Late last year, Nick at Work had organised for Howard (another volunteer) and me to have a tour around the bits that make the big Manchester Mill engine work in the Science Museum. This is the big red one that I’ve included in the blog before. Sadly, I had to miss the tour because it was scheduled for just after I left for Queensland.
Last week, Nick at Work emailed me to say that the tour had had to be cancelled and was now rescheduled for today. He wondered whether I was still coming into work and, if so, if I’d still like to go on the tour. What a very silly question.
So, bright and early, I was up and out of the house, having woken Mirinda with a cup of tea, and off to the station. Jet lag had to take a backseat to the promise of a steam display but, even so, I was wide awake at 4am. Disgruntled, I went downstairs and made myself a coffee, laying on the long lounge with the radio on. Next thing I knew was my alarm going off at 6:30am. Needless to say, my coffee was stone cold.
My trip into London was delightfully cold under bright blue skies. I also stayed awake all the way in – very rare.
The biggest surprise of the day was finding Kevin at his desk when I arrived at work. He usually has Fridays off and I sit at his desk. There was no explanation and I was sat at another desk that has been recently vacated by Sophie who replaced Lucy. As it turns out, it’s a better desk without Kevin’s ‘stuff’ everywhere.
Then, at 10:30, Nick stood up and announced we were off on our tour.
In the catacombs that run infinitely beneath the Science Museum, we met up with John, the museum’s steam engineer. He’s exactly what you’d expect in a steam engineer. I was surprised that he didn’t have a big rusty wrench in his back pocket to go with the perfect amount of grease and oil on his well worn white jacket.
John took us outside to see the boiler first. We were very surprised at the size. I was expecting some huge, ancient, burbling thing but, instead, it was quite small and very quiet. In fact, the only real noise (not including escaping steam) came from the little electric motor which runs coolant around the boiler coils.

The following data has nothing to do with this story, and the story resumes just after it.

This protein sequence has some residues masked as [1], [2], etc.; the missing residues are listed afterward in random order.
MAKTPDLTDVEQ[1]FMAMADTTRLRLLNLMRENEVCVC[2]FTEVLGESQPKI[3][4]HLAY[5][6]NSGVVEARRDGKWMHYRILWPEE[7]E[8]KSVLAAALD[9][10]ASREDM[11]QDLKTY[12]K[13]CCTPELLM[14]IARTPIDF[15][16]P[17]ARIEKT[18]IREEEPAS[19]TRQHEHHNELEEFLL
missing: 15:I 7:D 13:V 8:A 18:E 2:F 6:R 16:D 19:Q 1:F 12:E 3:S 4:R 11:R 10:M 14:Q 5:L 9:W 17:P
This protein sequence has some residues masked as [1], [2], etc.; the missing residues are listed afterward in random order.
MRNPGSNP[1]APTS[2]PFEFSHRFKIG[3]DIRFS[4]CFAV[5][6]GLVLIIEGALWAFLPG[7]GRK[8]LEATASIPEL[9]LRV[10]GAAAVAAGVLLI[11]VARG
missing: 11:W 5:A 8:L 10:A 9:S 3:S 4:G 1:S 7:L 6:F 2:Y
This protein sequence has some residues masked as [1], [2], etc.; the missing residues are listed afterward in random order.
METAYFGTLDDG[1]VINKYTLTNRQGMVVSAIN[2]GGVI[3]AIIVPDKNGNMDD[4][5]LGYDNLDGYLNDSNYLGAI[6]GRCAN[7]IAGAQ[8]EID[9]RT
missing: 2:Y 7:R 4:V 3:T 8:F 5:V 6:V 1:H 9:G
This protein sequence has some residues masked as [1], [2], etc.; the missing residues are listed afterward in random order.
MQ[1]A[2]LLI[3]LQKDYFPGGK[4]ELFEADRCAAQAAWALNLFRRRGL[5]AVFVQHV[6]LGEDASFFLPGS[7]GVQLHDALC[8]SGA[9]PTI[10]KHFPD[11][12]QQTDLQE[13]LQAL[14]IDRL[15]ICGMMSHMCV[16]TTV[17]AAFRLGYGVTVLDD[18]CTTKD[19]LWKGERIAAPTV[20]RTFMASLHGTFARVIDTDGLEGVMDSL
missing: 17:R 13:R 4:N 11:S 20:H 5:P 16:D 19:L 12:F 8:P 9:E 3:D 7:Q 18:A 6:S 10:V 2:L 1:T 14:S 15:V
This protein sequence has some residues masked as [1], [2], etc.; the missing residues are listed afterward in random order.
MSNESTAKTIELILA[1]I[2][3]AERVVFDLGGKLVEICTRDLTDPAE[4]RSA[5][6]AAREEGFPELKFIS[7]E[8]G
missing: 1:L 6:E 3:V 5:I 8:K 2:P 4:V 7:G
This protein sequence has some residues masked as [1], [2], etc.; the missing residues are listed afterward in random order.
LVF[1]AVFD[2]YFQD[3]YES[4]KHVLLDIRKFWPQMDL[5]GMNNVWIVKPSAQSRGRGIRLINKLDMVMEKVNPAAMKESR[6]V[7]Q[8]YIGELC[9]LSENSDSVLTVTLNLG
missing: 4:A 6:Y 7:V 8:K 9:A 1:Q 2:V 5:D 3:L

John then told us an interesting story about the little boiler.
Back in 1950 the fourth Royal Navy ship to be called Ark Royal was launched. It was an aircraft carrier. While building her, the boilers came off the production line (eventually there were eight in total) and the first and second were installed in her boiler room. The third one ended up at the Science Museum and is now used to power up the Manchester Mill engine. I don’t know why.
So, we asked questions and were amazed at the answers before John took us to an old lift shaft where the water comes in before going to the boiler and where the excess water goes out of the museum after running around the underground network of pipes. We had to go down a very steep, vertical metal ladder to see the outlet tank before heading back into the underground network of tunnels to follow the pipework.
Following pipes around could be extremely boring but, when you have an excellent tour guide like John, it suddenly becomes alive and vivid. Even more amazing was the small power box he showed us. Inside this box are two motherboards. They control the Boulton and Watt engine. Given the engine was built in the late 18th century, it’s brilliant to think it is now controlled by a computer board. I reckon Matthew Boulton would be well impressed.
But, back to the Manchester Mill engine.
We stepped through a final door and, suddenly, the big red engine was in front of us. Steam was escaping from various valves and a crowd was gathering, excitement growing at the prospect of the engine moving. John told his young apprentice to open the valves and get it going. It eventually rumbled into action and the big wheel turned. John continued with his tour, telling us what was happening as it did. It was beautiful.
The rest of the day was full of the usual research (mostly to do with various propellers) before I left for home, a wife and two very excited puppies.